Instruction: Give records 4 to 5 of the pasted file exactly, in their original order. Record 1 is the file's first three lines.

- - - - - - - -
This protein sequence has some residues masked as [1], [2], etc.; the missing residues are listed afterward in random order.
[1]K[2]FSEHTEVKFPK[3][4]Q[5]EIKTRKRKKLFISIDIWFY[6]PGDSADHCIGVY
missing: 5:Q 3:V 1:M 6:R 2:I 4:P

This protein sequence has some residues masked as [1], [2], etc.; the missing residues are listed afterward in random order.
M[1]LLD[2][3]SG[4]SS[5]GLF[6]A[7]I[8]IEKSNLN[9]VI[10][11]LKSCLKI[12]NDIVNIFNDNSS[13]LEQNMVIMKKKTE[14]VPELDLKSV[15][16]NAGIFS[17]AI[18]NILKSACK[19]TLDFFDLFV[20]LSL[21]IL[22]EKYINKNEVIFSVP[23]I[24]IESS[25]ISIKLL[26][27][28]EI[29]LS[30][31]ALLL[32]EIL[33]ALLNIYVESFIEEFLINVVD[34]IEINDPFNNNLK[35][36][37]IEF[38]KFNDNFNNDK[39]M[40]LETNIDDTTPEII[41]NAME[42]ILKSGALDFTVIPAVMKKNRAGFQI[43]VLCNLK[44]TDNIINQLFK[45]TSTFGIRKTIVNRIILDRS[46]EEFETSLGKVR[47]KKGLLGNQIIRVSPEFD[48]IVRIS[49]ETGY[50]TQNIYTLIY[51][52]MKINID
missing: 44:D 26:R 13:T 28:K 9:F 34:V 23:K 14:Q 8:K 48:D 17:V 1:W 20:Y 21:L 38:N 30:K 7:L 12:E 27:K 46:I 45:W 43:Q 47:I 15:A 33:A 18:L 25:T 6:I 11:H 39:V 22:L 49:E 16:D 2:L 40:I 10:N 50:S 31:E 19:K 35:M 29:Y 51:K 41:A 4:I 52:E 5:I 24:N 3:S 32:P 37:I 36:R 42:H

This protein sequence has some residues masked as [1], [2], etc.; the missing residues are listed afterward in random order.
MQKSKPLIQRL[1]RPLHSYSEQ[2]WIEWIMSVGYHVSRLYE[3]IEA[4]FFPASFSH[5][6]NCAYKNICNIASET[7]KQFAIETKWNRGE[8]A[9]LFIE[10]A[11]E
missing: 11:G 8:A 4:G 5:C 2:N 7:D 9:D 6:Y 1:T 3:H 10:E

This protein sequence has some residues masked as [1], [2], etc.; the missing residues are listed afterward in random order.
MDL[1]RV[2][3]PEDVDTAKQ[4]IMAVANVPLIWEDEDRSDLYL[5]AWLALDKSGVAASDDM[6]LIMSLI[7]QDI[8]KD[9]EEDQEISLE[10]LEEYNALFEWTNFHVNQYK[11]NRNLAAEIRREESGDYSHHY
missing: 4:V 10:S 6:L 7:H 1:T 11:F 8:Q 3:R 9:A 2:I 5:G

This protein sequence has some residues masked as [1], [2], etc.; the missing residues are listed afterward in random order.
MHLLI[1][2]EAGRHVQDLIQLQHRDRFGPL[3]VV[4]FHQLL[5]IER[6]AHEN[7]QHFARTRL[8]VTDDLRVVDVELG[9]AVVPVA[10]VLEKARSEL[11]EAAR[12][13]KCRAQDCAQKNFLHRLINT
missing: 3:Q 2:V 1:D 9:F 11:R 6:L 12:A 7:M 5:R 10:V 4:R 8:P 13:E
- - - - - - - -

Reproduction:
This protein sequence has some residues masked as [1], [2], etc.; the missing residues are listed afterward in random order.
MDL[1]RV[2][3]PEDVDTAKQ[4]IMAVANVPLIWEDEDRSDLYL[5]AWLALDKSGVAASDDM[6]LIMSLI[7]QDI[8]KD[9]EEDQEISLE[10]LEEYNALFEWTNFHVNQYK[11]NRNLAAEIRREESGDYSHHY
missing: 4:V 10:S 6:L 7:H 1:T 11:F 8:Q 3:R 9:A 2:I 5:G

This protein sequence has some residues masked as [1], [2], etc.; the missing residues are listed afterward in random order.
MHLLI[1][2]EAGRHVQDLIQLQHRDRFGPL[3]VV[4]FHQLL[5]IER[6]AHEN[7]QHFARTRL[8]VTDDLRVVDVELG[9]AVVPVA[10]VLEKARSEL[11]EAAR[12][13]KCRAQDCAQKNFLHRLINT
missing: 3:Q 2:V 1:D 9:F 11:R 6:L 12:A 7:M 5:R 10:V 4:R 8:P 13:E